Congratulations to Sister Raymunda who received an honorary Doctor of Divinity  Degree from the Graduate Theological Foundation of South Bend, Indiana on the occasion of their Golden Jubilee Celebrations.   

Sister was invited to give the Graduation Address on this very special occasion.

Graduation Address delivered by Sister Raymunda.

It is a source of great joy for me and indeed a great privilege to be invited by Dr. Morgan to give the Graduation Address on the illustrious occasion of The Golden Jubilee of the founding of the Graduate Theological Foundation and to join with you in celebrating your achievements in ministerial education within the Foundation. Standing here, I am reminded of a story of an American who was partial to a couple of pints of Guinness. For those of you who are not familiar with that brew, it is a drink that is brewed in Dublin, full of vitamins, I am told. Anyway, this lovely American man, Patrick, of Irish extraction, had a wish and his wish was, to one day go and visit the brewery in Dublin. At last he got the opportunity and had a tour of the brewery and was brought to a place where there was this wonderful vat of freshly brewed Guinness. In his enthusiasm, he leaned over too far and fell into the vat of Guinness. After the initial shock, he felt quite at home swimming around in this luscious drink and was very grateful to God for this unique experience. As he swam around, his prayer of gratitude was: “God grant me a mouth, worthy of this great opportunity!” in the presence of this assembly on this memorable occasion. My prayer is similar: God grant me a mouth worthy of this great opportunity!

What is it that a Dominican Sister can say on this wonderful occasion? That is the challenge! As many of you will know that people coming from Ireland do have what they call the gift of the gab! But on a serious note, I would like to say a few words on three thoughts that are with me at his time: 1. The Context in which the Graduate Theological Foundation was born. 2. The contribution which the Foundation has offered and is still offering to so many people in all areas of ministry, throughout the world. 3. I would also like to reflect briefly on the similarities of the common thrust for mission which the Foundation has inspired and encouraged, especially through its ongoing commitment to providing opportunities for the study of theology, spirituality and Scripture and the founding purpose of my own Order, The Dominican Order, which also has as its core value and Charism, study and the preaching of the good news..

The Golden Jubilee of The Graduate Theological Foundation, as you, know coincides, with another great Jubilee, that of Vatican 11 that great Council of the church which began in October 1962 and which had a transformative influence, not only on the church itself but on the entire world. Pope John XX111 wanted to open the doors and windows of the church to let in the fresh air of the Spirit. The more recent article in the NCR sums up the purpose and outcome of this Council in a few sentences: “It did not dwell on dogma or establish new lines on who’s in and out of the community. It did not announce the common anathemas; it did not condemn heresies as was the case with other Councils. Instead to state it broadly, it asked that we all go to the roots of who we are as people of God and to figure out what that means in the contemporary world.” This Council called the people of God to renewal and to a deeper searching for the richness of ecumenism and dialogue with other faiths. In the words of John XX111, as he lay dying in May 1963, “Today, more than ever before, we are called to serve the people of God as such and not merely those in the Catholic Church.”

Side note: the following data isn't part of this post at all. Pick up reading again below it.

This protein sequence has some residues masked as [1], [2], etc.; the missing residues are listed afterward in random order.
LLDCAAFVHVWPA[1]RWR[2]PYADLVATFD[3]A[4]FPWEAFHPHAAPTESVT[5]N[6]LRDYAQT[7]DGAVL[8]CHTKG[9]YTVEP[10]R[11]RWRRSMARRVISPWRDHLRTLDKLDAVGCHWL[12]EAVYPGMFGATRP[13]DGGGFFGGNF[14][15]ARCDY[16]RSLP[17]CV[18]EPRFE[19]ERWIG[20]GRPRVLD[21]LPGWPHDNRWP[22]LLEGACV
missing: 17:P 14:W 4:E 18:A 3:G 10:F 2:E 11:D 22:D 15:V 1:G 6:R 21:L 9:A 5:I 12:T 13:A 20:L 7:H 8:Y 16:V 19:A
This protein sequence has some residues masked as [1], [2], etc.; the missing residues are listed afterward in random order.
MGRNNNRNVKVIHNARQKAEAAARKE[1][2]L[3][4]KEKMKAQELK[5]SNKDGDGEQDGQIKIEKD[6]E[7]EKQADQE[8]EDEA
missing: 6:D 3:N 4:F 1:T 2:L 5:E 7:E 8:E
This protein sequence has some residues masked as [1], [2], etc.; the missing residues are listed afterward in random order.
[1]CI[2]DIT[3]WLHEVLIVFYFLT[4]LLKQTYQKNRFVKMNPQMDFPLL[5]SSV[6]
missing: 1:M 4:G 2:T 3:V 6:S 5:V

There were many commissions and outcomes from the Council dealing with many aspects of the church and its relationships such as the role of the laity in the church, renewal of Religious Life. Humanae Vitae which has caused much rumbling in the church up to the present day; but for now perhaps out of the many documents emerging that certainly impacted change, though not total positive change, were: Unitatis Redintegratio: (the decree on Ecumenism,) Nostra Aetate: (The Church’s relations with other Faiths): Orientalium Ecclesiam, (the relationship with Catholic Oriental churches) and Lumen Gentium which speaks of all those who minister in the faith communities of the modern world and describes the church in the following terms: “The church, in its fullest sense, is made up of all people and many elements of truth can be found outside of her.” (Lumen Gentium No. 8). I cannot emphasise enough, the great excitement and hope that I and other novices in Religious Life and experienced during this time… The energy for renewal and the ecumenical thrust is captured in the words of Pope John Paul 11, when he said: “No Council has ever spoken so clearly about Christian unity, about dialogue with other faiths, about the dignity of each person’s conscience, about the principle of religious liberty, about the different cultural traditions within which the church carries out her missionary mandate.” (Tertio Millennio, Adveniente 1994: No. 19.)It is no wonder then, that in this new dawn in the church, creative and committed people all over the world were full of hope, excitement and enthusiasm about this new time. The desire for renewal, new learning, new and developing relationships, reflection and dialogue was in the very air.